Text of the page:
Web Routineness and Limits of Predictability: Investigating Demographic and Behavioral Differences Using Web Tracking Data
Keywords:Social media usage on mobile devices; location, human mobility, and behavior, Engagement, motivations, incentives, and gamification., Trend identification and tracking; time series forecasting, New social media applications; interfaces; interaction techniques
AbstractUnderstanding human activities and movements on the Web is not only important for computational social scientists but can also offer valuable guidance for the design of online systems for recommendations, caching, advertising, and personalization. In this work, we demonstrate that people tend to follow routines on the Web, and these repetitive patterns of web visits increase their browsing behavior's achievable predictability. We present an information-theoretic framework for measuring the uncertainty and theoretical limits of predictability of human mobility on the Web. We systematically assess the impact of different design decisions on the measurement. We apply the framework to a web tracking dataset of German internet users. Our empirical results highlight that individual's routines on the Web make their browsing behavior predictable to 85% on average, though the value varies across individuals. We observe that these differences in the users' predictabilities can be explained to some extent by their demographic and behavioral attributes.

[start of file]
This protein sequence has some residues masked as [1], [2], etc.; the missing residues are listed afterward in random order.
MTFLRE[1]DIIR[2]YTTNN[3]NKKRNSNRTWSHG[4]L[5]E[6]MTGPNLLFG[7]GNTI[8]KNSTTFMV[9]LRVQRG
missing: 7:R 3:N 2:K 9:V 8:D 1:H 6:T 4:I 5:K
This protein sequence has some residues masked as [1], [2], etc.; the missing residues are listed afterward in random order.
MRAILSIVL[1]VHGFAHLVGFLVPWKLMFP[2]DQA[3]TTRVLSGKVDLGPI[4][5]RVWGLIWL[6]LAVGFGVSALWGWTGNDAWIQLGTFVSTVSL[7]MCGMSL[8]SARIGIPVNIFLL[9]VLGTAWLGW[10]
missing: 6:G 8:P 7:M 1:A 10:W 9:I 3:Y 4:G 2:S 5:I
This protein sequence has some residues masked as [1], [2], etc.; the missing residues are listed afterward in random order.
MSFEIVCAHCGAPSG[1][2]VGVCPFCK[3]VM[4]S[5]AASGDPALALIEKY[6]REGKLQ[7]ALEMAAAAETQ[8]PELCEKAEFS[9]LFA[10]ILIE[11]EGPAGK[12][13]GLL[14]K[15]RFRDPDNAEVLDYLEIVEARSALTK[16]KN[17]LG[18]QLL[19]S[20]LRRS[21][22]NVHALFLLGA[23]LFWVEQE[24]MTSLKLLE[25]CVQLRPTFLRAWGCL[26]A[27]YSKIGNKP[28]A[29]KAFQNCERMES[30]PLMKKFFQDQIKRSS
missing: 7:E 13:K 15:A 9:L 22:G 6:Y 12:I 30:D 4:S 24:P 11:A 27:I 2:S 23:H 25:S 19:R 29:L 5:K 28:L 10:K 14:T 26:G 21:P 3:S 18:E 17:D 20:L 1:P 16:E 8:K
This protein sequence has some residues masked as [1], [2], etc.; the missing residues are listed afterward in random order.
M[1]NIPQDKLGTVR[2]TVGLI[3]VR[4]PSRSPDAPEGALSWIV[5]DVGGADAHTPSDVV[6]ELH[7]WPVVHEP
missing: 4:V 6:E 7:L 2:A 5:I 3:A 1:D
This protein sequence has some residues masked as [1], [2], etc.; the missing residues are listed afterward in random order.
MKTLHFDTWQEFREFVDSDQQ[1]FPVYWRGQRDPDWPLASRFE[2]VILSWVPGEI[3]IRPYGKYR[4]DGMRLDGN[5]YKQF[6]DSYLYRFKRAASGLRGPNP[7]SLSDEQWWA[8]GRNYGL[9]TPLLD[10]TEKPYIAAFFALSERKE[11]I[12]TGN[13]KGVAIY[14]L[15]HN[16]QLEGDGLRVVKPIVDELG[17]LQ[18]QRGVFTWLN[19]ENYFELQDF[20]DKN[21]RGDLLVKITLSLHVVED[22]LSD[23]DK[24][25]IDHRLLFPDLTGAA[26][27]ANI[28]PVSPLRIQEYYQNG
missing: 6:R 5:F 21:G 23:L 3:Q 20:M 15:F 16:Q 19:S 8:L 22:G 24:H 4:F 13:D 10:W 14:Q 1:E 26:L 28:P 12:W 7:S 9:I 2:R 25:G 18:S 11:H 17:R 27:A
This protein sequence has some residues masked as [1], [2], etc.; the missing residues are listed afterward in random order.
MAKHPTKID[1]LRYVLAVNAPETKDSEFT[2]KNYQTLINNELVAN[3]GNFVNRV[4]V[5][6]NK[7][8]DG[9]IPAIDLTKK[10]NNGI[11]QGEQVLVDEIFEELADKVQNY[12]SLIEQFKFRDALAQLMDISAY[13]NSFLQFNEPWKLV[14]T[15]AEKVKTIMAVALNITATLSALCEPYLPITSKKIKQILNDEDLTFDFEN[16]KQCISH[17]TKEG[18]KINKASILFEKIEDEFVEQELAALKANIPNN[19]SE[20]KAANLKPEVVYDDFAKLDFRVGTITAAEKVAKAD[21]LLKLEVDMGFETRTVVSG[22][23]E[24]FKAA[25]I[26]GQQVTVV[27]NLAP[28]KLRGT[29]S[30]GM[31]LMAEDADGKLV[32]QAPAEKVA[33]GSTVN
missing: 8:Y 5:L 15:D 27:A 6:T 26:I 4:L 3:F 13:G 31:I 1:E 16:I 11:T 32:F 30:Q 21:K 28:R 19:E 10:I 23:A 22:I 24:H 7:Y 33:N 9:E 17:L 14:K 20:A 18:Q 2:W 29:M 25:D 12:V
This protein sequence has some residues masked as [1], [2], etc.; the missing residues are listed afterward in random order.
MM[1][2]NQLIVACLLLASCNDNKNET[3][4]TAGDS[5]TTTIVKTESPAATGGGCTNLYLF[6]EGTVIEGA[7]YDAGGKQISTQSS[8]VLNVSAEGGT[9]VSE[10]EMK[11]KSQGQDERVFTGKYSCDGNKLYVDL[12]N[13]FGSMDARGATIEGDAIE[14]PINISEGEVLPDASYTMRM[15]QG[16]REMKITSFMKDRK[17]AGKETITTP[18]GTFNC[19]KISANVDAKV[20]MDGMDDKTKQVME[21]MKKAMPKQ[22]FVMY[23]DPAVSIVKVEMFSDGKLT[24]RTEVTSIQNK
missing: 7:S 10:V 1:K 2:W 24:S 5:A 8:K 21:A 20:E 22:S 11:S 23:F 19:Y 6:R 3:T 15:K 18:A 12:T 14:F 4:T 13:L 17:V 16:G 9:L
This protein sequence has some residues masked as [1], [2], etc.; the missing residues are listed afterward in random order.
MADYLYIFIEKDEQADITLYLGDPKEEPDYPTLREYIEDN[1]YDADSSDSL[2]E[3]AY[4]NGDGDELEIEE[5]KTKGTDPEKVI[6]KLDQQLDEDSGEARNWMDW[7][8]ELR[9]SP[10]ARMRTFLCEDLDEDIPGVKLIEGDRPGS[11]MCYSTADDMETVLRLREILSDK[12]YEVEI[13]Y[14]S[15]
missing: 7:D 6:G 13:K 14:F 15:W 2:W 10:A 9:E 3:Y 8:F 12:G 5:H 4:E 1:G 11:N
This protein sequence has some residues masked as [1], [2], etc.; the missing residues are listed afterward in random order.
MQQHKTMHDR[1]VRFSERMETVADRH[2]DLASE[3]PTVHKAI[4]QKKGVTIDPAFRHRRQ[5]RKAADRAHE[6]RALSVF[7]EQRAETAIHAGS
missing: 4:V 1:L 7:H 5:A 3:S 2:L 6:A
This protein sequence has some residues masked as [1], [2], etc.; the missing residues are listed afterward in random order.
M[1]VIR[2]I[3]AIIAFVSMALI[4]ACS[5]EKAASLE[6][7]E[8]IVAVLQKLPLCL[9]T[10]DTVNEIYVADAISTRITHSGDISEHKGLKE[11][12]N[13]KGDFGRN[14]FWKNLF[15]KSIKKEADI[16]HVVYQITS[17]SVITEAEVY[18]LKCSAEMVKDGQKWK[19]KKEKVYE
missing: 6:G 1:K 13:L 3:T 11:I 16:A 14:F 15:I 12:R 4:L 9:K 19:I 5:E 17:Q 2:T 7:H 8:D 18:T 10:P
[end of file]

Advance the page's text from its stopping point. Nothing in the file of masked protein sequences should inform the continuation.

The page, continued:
How to Cite
Kulshrestha, J., Oliveira, M., Karaçalık, O., Bonnay, D., & Wagner, C. (2021). Web Routineness and Limits of Predictability: Investigating Demographic and Behavioral Differences Using Web Tracking Data. Proceedings of the International AAAI Conference on Web and Social Media, 15(1), 327-338. Retrieved from https://ojs.aaai.org/index.php/ICWSM/article/view/18064